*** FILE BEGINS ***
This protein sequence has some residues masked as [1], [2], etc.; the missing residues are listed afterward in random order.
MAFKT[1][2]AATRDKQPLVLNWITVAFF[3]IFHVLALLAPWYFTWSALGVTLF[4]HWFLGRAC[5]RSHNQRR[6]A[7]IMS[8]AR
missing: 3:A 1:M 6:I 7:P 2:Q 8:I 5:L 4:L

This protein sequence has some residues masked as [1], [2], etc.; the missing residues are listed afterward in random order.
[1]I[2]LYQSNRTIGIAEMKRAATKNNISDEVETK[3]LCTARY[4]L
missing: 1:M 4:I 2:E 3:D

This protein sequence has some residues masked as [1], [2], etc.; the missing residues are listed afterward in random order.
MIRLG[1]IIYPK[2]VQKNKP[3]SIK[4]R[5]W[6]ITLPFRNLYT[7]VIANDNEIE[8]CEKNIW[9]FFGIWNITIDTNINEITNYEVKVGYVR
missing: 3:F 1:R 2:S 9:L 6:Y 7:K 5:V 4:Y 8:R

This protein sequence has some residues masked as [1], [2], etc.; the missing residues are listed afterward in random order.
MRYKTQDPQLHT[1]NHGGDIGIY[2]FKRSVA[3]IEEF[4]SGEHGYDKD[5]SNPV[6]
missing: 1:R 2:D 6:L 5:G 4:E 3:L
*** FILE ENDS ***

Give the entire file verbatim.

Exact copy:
This protein sequence has some residues masked as [1], [2], etc.; the missing residues are listed afterward in random order.
MAFKT[1][2]AATRDKQPLVLNWITVAFF[3]IFHVLALLAPWYFTWSALGVTLF[4]HWFLGRAC[5]RSHNQRR[6]A[7]IMS[8]AR
missing: 3:A 1:M 6:I 7:P 2:Q 8:I 5:L 4:L

This protein sequence has some residues masked as [1], [2], etc.; the missing residues are listed afterward in random order.
[1]I[2]LYQSNRTIGIAEMKRAATKNNISDEVETK[3]LCTARY[4]L
missing: 1:M 4:I 2:E 3:D

This protein sequence has some residues masked as [1], [2], etc.; the missing residues are listed afterward in random order.
MIRLG[1]IIYPK[2]VQKNKP[3]SIK[4]R[5]W[6]ITLPFRNLYT[7]VIANDNEIE[8]CEKNIW[9]FFGIWNITIDTNINEITNYEVKVGYVR
missing: 3:F 1:R 2:S 9:L 6:Y 7:K 5:V 4:Y 8:R

This protein sequence has some residues masked as [1], [2], etc.; the missing residues are listed afterward in random order.
MRYKTQDPQLHT[1]NHGGDIGIY[2]FKRSVA[3]IEEF[4]SGEHGYDKD[5]SNPV[6]
missing: 1:R 2:D 6:L 5:G 4:E 3:L